Pain Relief for Arthritis
Push Arthritic Pains Away with Physical Therapy
Are your joints stiff and achy when you wake up in the morning, but seem to dissipate as the day progresses? If so, you may be experiencing the effects of early-onset arthritis. Arthritis is a common condition that millions of Americans are diagnosed with. While the pain can be managed with physical therapy, many patients wait until their arthritic symptoms become severe before seeking help.
If you are suffering from arthritis, or you think you might be, our Battle Creek, MI physical therapy practice is here to help. Our dedicated physical therapists will diagnose your condition and treat you accordingly, in addition to decreasing your risk of sustaining arthritis-related injuries. Contact Muscle & Spine Rehabilitation Center today to schedule a consultation and get started on your first steps toward relief!
Osteoarthritis and Rheumatoid Arthritis – Defined:
Osteoarthritis is the most commonly experienced type of arthritis, which generally makes it easy to diagnose. Osteoarthritis can develop a few different ways – for example, a sudden injury to a joint can lead to osteoarthritis, or it can develop over time, even after the injury has healed.
Consider this scenario: you’re a football player who took a harsh blow to the knee during a game. You undergo the required treatment, you recover, and you return to the game. However, you continue to notice lingering pains in your knee, even after you end your football career. Even if your injury healed completely, it is still possible for osteoarthritis to occur later in life, especially if you continued running and jumping on the affected joint.
The same is true for labor-intensive careers. If you have a job where you have to swing tools in repetitive motions (such as a carpenter or roofer), your joints are at a higher risk of developing osteoarthritis. Obesity can also lead to osteoarthritis (or act as a contributing factor) because additional strain is put on the hip and knee joints from carrying the extra weight.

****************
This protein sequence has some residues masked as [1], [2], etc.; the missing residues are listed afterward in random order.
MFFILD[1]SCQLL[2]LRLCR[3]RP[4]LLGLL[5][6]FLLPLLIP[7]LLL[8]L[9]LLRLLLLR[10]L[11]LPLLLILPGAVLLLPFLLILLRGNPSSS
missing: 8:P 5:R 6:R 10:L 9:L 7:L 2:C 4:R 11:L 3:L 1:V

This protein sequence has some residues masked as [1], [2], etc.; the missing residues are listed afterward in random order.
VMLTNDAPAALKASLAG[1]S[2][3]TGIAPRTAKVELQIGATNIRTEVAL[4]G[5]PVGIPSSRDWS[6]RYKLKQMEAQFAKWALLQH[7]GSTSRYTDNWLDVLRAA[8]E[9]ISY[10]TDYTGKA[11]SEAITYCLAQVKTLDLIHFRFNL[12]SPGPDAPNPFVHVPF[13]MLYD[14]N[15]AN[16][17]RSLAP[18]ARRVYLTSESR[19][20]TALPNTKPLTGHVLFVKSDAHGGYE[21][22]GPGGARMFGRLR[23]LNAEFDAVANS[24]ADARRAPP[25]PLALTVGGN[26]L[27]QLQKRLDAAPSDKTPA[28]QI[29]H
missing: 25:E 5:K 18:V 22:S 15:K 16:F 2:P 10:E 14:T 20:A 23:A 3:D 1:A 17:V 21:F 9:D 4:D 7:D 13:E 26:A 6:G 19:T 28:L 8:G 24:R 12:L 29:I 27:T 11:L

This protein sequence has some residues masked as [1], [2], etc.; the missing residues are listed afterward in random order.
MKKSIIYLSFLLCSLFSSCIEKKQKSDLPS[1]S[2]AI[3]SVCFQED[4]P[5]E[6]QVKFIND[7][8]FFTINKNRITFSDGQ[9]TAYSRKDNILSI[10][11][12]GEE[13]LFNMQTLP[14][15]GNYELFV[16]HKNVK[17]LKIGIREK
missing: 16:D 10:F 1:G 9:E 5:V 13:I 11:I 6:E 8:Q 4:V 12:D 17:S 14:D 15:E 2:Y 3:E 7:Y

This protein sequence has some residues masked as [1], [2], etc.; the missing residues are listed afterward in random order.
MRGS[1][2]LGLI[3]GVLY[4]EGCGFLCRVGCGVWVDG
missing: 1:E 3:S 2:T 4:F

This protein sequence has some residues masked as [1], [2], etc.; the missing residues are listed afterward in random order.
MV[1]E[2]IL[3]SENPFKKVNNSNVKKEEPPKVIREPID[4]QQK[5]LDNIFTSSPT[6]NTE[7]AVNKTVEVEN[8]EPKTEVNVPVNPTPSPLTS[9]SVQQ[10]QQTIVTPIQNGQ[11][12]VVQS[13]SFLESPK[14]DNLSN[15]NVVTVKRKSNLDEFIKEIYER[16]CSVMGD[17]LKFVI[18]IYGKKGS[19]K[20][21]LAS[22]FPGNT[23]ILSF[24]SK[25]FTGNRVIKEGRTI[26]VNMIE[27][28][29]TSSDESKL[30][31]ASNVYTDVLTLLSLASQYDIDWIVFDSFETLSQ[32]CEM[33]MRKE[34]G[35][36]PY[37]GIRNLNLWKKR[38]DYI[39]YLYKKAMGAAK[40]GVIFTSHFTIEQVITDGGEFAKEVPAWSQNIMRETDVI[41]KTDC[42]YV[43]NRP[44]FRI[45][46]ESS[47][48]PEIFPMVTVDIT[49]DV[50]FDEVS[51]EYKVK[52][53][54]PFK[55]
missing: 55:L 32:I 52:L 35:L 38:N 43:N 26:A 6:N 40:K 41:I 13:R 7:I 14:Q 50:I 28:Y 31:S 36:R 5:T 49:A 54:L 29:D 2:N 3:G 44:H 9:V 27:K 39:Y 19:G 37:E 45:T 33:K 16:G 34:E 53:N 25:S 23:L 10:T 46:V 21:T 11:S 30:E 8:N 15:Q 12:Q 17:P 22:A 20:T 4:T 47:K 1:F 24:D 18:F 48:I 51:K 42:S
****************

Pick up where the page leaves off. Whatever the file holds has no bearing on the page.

Rheumatoid arthritis is a bit different from osteoarthritis and it is not as well understood. It is the second most commonly experienced form of arthritis, and it develops as an autoimmune response. Here’s what happens: when someone has rheumatoid arthritis, their immune system sees the joints as a threat. Because of this, the immune system attacks the joints, resulting in pain and inflammation.
While research is still being done in order to better understand rheumatoid arthritis, many experts believe that your hormones, medical history, and environment could all be contributing factors. Since rheumatoid arthritis is an autoimmune condition, rather than an injury or general “wear and tear” like osteoarthritis, it is common for the same joints to be affected on both sides of your body.
Are you experiencing these symptoms?
Did you know that arthritis is the leading cause of disability across the United States? According to the Arthritis Foundation, approximately 50 million people live with arthritis. Because it is so commonplace, it is important to understand the symptoms.
Osteoarthritis occurs when joints wear down. This can be due to repetitive overuse of the joints or the natural deterioration that comes with age. The “wear and tear” of osteoarthritis can cause severe pain in the joints, as the cartilage is no longer acting as a cushion and shock absorber. Without thick cartilage, the bones begin to rub together, resulting in tight, sore, and painful joints.
Some common symptoms of rheumatoid arthritis (also referred to as “inflammatory arthritis”) may also include painful swelling, joint deformity, or bone erosion. This can result in tenderness, stiffness, weakness, or “pins and needles” sensations.
Arthritis can greatly limit daily life, making it difficult to work, exercise, and participate in leisure activities. Any type of arthritis may result in similar symptoms. A common report amongst arthritic patients is a feeling of stiffness within the joints as soon as they wake up, with the discomfort fading throughout the day. It is also common that joints may feel sensitive or painful to the touch, with “popping” or “clicking” sounds occurring with movement.